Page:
After centuries of collapsing, the sun that the planet Arth orbits is about to explode - the fireworks are due to take place in only sixty minutes and the planet itself is going to be turned into pebbledash in the process - obviously, subtlety goes out of the window in these circumstances and a pair of robots called Voto and Veti (who are male and female robots respectively, although their gender doesn't have any direct bearing on the gameplay) would quite like to be watching the destruction from a safe distance and must therefore get to the space port, leap into their sporty escape craft and leg it before everything goes "foom". In short, they have to Escape From Arth!
Of course there's a bit more to it than that - for a start, there's a series of force barriers between Veti or Voto and the shuttle and each will require deactivation via its colour coded switch and the access code needed to get into the craft itself is scattered around in five parts. And then there's the out of control robots of course, because a saunter through the levels to collect a few items and throw a few switches wouldn't make for a particularly exciting game and somebody has to look after those pieces of code.
Arth is a flip screen planet and, as well as moving left and right between locations, our mechanical heroes can also travel into and out of the screen using doorways that, when the droid is positioned by them, allow movement into rooms that would have been in front of or behind the current one - this system is a little disorienting to begin with but soon feels quite natural and with a little time and practise can even be used to dodge enemies and bullets.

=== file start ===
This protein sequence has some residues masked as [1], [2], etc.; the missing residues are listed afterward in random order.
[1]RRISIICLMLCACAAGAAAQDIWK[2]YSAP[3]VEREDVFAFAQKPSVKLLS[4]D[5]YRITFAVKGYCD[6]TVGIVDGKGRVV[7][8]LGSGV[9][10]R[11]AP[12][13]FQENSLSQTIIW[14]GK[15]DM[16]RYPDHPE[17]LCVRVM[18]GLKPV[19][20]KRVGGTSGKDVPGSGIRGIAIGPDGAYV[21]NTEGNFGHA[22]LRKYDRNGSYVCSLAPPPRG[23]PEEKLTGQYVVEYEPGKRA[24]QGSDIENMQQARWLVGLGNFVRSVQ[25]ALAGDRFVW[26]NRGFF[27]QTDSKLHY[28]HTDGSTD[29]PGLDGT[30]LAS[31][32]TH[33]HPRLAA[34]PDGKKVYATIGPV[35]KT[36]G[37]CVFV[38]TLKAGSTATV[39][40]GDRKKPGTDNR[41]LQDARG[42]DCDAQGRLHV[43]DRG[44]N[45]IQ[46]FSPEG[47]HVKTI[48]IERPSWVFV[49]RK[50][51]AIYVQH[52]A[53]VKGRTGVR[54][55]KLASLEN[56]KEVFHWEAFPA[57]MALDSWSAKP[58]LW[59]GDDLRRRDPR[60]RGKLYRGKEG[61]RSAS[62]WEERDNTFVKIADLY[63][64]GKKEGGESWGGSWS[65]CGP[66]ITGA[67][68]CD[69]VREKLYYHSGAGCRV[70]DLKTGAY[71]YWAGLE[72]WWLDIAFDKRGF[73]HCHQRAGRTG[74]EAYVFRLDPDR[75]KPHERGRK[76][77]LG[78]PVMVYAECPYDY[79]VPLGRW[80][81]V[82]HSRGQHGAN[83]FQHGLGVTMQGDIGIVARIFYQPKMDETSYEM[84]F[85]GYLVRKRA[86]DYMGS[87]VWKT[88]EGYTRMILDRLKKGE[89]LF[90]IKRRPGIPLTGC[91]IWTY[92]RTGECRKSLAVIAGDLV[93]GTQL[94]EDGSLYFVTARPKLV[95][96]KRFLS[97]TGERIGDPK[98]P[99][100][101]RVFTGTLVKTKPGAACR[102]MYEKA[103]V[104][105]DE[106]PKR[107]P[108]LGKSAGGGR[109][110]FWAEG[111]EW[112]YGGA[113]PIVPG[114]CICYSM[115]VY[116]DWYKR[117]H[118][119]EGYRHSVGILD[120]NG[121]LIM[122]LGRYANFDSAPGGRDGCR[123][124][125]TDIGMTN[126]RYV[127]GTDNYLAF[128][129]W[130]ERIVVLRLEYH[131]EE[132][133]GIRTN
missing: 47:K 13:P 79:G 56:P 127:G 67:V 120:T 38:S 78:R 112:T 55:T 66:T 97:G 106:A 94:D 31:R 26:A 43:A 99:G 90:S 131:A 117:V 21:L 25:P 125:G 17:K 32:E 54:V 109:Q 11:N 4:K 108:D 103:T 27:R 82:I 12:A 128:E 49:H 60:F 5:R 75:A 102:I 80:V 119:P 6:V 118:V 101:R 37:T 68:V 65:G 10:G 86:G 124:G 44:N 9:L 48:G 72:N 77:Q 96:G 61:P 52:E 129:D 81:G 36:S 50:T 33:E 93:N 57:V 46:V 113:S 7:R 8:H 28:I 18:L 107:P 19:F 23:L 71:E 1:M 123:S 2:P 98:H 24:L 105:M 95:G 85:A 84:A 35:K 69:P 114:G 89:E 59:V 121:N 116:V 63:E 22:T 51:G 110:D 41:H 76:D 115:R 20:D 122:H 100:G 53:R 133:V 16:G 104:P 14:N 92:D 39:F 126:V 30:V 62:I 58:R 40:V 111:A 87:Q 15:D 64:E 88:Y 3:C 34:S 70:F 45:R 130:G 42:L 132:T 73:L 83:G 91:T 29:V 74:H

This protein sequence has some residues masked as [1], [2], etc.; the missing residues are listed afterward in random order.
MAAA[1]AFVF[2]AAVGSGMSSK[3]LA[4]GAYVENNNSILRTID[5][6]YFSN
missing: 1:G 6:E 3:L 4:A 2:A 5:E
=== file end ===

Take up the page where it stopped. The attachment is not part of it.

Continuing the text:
WE'VE GOT TO GET OUT OF THIS PLACE
A few of our readers may be "old" enough to remember Escape From Arth the first time around, distributed through the post by Jon Wells himself on hand-labelled disks with black and white photocopied covers - it was a very good game then but this version, whilst retaining the looks and sounds of the original, is greatly improved by the addition of the player's jet pack. Although the play area has always extended into the upper border, the airborne enemies had to be picked off using trick shots from the ground and it was generally easier to just dodge their bullets, now that space is really opened up as Veti or Voto rocket into the sky to deal out electric death.
This seemingly simple modification has made Escape From Arth almost a new game and, to my mind at least, an excellent improvement to something that was already pretty decent; the colourful landscapes of planet Arth are reasonably well drawn and complement a fairly wide range of ground-based and airborne attack bots, any one of which could be a threat to Voto or Veti and may be carrying part of the code they're seeking and the sound a mixture of beefy effects and tunes by Paul "Feekzoid" Hannay. The original version of Escape From Arth is available to download from Gamebase64, but has become merely a taster for this enhanced release and whilst there might be a few other games in the Psytronik range that deserve your pennies first, this one certainly shouldn't be ignored.